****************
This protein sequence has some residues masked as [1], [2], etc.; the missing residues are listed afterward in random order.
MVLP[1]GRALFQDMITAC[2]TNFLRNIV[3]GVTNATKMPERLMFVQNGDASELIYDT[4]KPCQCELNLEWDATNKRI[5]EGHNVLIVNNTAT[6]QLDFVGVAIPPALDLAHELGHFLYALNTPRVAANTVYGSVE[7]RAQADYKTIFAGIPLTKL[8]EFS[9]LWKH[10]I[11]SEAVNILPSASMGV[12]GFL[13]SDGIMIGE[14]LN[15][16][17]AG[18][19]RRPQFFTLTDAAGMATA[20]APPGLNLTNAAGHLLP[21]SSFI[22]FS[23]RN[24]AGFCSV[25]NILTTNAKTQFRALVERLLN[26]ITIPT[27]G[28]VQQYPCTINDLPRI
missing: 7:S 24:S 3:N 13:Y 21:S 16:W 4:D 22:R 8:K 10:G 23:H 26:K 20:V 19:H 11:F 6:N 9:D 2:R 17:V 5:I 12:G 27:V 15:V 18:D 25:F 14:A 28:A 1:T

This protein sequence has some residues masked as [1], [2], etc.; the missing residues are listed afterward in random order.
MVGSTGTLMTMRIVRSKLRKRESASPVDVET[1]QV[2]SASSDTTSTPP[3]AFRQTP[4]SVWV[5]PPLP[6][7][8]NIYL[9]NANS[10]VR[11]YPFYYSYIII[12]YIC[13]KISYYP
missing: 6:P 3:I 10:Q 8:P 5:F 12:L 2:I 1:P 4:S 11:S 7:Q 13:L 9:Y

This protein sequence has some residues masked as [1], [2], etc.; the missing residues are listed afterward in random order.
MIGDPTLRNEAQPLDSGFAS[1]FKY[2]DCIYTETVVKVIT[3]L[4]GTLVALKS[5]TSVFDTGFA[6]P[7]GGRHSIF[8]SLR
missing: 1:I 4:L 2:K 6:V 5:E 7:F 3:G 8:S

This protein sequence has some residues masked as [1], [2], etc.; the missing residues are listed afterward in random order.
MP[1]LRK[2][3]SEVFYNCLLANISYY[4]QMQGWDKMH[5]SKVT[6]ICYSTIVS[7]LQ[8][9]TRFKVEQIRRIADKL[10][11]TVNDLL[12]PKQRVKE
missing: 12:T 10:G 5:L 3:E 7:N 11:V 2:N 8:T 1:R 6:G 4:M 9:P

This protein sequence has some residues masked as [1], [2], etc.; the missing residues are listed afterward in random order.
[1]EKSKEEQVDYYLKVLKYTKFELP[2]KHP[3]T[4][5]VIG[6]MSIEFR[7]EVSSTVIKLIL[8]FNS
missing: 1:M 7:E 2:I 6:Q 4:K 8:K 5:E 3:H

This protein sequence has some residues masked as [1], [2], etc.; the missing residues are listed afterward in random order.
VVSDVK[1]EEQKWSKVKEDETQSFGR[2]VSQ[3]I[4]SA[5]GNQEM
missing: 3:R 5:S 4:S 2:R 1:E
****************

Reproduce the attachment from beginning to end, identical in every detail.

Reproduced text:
This protein sequence has some residues masked as [1], [2], etc.; the missing residues are listed afterward in random order.
MVLP[1]GRALFQDMITAC[2]TNFLRNIV[3]GVTNATKMPERLMFVQNGDASELIYDT[4]KPCQCELNLEWDATNKRI[5]EGHNVLIVNNTAT[6]QLDFVGVAIPPALDLAHELGHFLYALNTPRVAANTVYGSVE[7]RAQADYKTIFAGIPLTKL[8]EFS[9]LWKH[10]I[11]SEAVNILPSASMGV[12]GFL[13]SDGIMIGE[14]LN[15][16][17]AG[18][19]RRPQFFTLTDAAGMATA[20]APPGLNLTNAAGHLLP[21]SSFI[22]FS[23]RN[24]AGFCSV[25]NILTTNAKTQFRALVERLLN[26]ITIPT[27]G[28]VQQYPCTINDLPRI
missing: 7:S 24:S 3:N 13:Y 21:S 16:W 4:D 22:R 8:K 10:G 23:H 26:K 20:V 19:H 11:F 6:N 9:D 2:R 17:V 5:I 12:G 27:V 15:V 18:D 25:F 14:A 28:A 1:T

This protein sequence has some residues masked as [1], [2], etc.; the missing residues are listed afterward in random order.
MVGSTGTLMTMRIVRSKLRKRESASPVDVET[1]QV[2]SASSDTTSTPP[3]AFRQTP[4]SVWV[5]PPLP[6][7][8]NIYL[9]NANS[10]VR[11]YPFYYSYIII[12]YIC[13]KISYYP
missing: 6:P 3:I 10:Q 8:P 5:F 12:L 2:I 1:P 4:S 11:S 7:Q 13:L 9:Y

This protein sequence has some residues masked as [1], [2], etc.; the missing residues are listed afterward in random order.
MIGDPTLRNEAQPLDSGFAS[1]FKY[2]DCIYTETVVKVIT[3]L[4]GTLVALKS[5]TSVFDTGFA[6]P[7]GGRHSIF[8]SLR
missing: 1:I 4:L 2:K 6:V 5:E 7:F 3:G 8:S

This protein sequence has some residues masked as [1], [2], etc.; the missing residues are listed afterward in random order.
MP[1]LRK[2][3]SEVFYNCLLANISYY[4]QMQGWDKMH[5]SKVT[6]ICYSTIVS[7]LQ[8][9]TRFKVEQIRRIADKL[10][11]TVNDLL[12]PKQRVKE
missing: 12:T 10:G 5:L 3:E 7:N 11:V 2:N 8:T 1:R 6:G 4:M 9:P

This protein sequence has some residues masked as [1], [2], etc.; the missing residues are listed afterward in random order.
[1]EKSKEEQVDYYLKVLKYTKFELP[2]KHP[3]T[4][5]VIG[6]MSIEFR[7]EVSSTVIKLIL[8]FNS
missing: 1:M 7:E 2:I 6:Q 4:K 8:K 5:E 3:H

This protein sequence has some residues masked as [1], [2], etc.; the missing residues are listed afterward in random order.
VVSDVK[1]EEQKWSKVKEDETQSFGR[2]VSQ[3]I[4]SA[5]GNQEM
missing: 3:R 5:S 4:S 2:R 1:E